In this week’s Field Report: A push to improve federal food purchasing heats up, the first food-focused COP kicks off, dust storms accelerate, and new evidence suggests that fair-trade certifications are failing to protect farmworkers.
November 17, 2011
“Heritage” has become a buzzword for discriminating home cooks wondering what bird should grace their Thanksgiving dinner table this season. But while conventional supermarket turkeys cost about $1.50 per pound, heritage turkeys can fetch up to $10 per pound, a considerable price difference that raises eyebrows for many shoppers. So, what’s all the fuss about?
Bill and Nicolette Hahn Niman of BN Ranch in Bolinas, California, have made a point of educating eaters about the value of heritage turkeys, as well as the hidden costs of commodity turkey farming. “I want people to understand the difference and why it costs more,” says Nicolette Hahn Niman, who is also an environmental lawyer and author of the book Righteous Porkchop. “Obviously, they can make their own choice, but it’s an informed choice.”
To understand why heritage birds command a higher price, you have to know that it’s not just a different breed you’re paying for. It’s the additional time and care they take to raise and the fact that heritage turkeys tend to be raised more humanely than conventional turkeys, with space to roam and access to pasture.
According to the USDA, Americans eat about 45 million turkeys for Thanksgiving each year, 99 percent of which are Broad Breasted Whites. These birds have been bred for a heavy breast and rapid growth. As a result, they experience a myriad of health and mobility issues as they mature, including the inability to fly and, in some cases, walk. They cannot mate naturally, so breeders must use artificial insemination for reproduction. In short, if left to nature, the modern turkey would not survive.
Your typical Thanksgiving turkey is raised in a high-density confinement facility, in which it endures overcrowding, poor sanitation, and lack of access to outdoor space. The waste from these industrial operations places a heavy environmental toll on the surrounding landscape. But a growing number of ranchers are raising birds in a more sustainable way.
Back to Nature
At BN Ranch, the turkeys have room to roam. The Nimans have been breeding pasture-raised turkeys for the last five years, after acquiring heritage stock from Good Shepherd Poultry in Linsborg, Kansas. Their flock consists of Bourbon Red, White Holland, Spanish Black, Narragansett, and Standard Bronze, with a fair amount of cross-breeding. In contrast to the Broad Breasted White, heritage turkeys are older breeds, closer to turkeys found in the wild. They are able to reproduce naturally and are healthier, leaner, and more active birds, well-suited to an outdoor environment.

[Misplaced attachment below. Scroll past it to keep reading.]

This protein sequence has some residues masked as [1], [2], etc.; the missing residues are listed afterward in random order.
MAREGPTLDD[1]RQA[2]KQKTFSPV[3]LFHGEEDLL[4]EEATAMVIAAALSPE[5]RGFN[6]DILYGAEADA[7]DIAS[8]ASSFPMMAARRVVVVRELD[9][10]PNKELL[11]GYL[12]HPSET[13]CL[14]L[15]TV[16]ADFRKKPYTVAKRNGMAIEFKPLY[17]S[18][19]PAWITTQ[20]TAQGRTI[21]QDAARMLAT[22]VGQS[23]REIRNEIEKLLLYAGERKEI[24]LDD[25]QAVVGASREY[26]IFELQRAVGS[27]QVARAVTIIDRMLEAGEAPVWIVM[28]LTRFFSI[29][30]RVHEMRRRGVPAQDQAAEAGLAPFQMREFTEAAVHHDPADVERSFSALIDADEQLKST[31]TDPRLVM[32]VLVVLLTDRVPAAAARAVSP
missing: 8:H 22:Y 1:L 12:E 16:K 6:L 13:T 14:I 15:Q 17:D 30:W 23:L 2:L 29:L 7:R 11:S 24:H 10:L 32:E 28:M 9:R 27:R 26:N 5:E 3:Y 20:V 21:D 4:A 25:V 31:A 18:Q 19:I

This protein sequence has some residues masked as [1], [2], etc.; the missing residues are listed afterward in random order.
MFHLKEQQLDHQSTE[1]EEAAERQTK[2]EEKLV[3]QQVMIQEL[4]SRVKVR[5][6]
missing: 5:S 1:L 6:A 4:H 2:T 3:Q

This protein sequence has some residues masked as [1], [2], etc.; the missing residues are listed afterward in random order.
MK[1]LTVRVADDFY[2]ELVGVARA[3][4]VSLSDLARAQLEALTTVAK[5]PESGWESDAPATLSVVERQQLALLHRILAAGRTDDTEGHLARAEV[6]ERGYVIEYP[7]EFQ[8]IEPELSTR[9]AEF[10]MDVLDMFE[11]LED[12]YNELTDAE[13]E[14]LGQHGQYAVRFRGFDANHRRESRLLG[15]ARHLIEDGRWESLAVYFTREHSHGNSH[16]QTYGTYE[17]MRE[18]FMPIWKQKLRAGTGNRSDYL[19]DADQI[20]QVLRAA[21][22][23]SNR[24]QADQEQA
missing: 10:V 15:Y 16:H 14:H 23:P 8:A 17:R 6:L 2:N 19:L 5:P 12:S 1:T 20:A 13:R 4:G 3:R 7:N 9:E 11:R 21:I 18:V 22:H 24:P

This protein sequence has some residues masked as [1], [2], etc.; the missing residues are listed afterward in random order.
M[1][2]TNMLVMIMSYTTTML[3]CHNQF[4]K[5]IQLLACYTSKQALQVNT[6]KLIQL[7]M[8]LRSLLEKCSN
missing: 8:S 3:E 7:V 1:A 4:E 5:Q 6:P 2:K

Norman Gunsell of Mountain Ranch Organically Grown in Calaveras County began raising turkeys at age 15, when his family moved to Mountain Ranch to take over a turkey farm. They raised thousands of turkeys free-range, but, because they were in a contract with a large corporation, they did not control which breeds of birds they raised.
Nowadays, Norman and his wife, Aimee, breed their own small flock of pastured Bourbon Red, Black Spanish, and Narragansett turkeys. The birds coexist with wild turkeys that find their way onto the property. “Our turkeys intermingle with them on occasion, but they prefer to roost in our barnyard every night,” Norman says.
Price vs. Value
Breeding turkeys and raising them on pasture requires more labor and hands-on care, which adds to the grower’s costs. “We’re very intimate with the turkeys throughout their life,” Norman says. (You can learn more about the Gunsells’ turkeys here.)
There are additional expenditures associated with raising heritage turkeys. Since traditional breeds grow more slowly than Broad Breasted Whites, they can take twice as long to reach full size, doubling the costs of overhead and feed. In addition, the Gunsells’ birds are certified organic and thus eat only organic, GMO-free grain, which is more than twice as expensive as conventional feed.
Both the Nimans and Gunsells process their birds at small slaughterhouses and opt for air-chilling, a slower (and costlier) but more sanitary process than the chilling baths used by industrial processors. Water-chilling dilutes the meat’s flavor, since water can comprise up to 12 percent of the finished turkey’s weight. In contrast, air-chilling preserves the meat’s richness and makes for better brining.
While health, animal welfare, and conservation are factors for choosing humanely raised heritage birds, for many eaters, the ultimate motivator is taste. “I would say the flavor is richer, and the meat is a finer grain,” says Gunsell. “And they’re juicy and delicious as can be.”
The Nimans realize that not everyone can afford to pay a premium for heritage, so they offer some Broad Breasted Whites, raised the same way as their heritage birds. They’ve witnessed the genetic challenges of these birds first-hand. “We see that these turkeys are not built as well as the heritage turkeys, even when you give then all the advantages of good husbandry,” Niman notes.
As consumer awareness and demand grows, the Nimans hope to focus exclusively on heritage birds. “If you really make good use of the all the meat and bones, it’s not as big an expenditure as it seems,” Niman says. “Think of it as something really special that you’re not going to have every day.”
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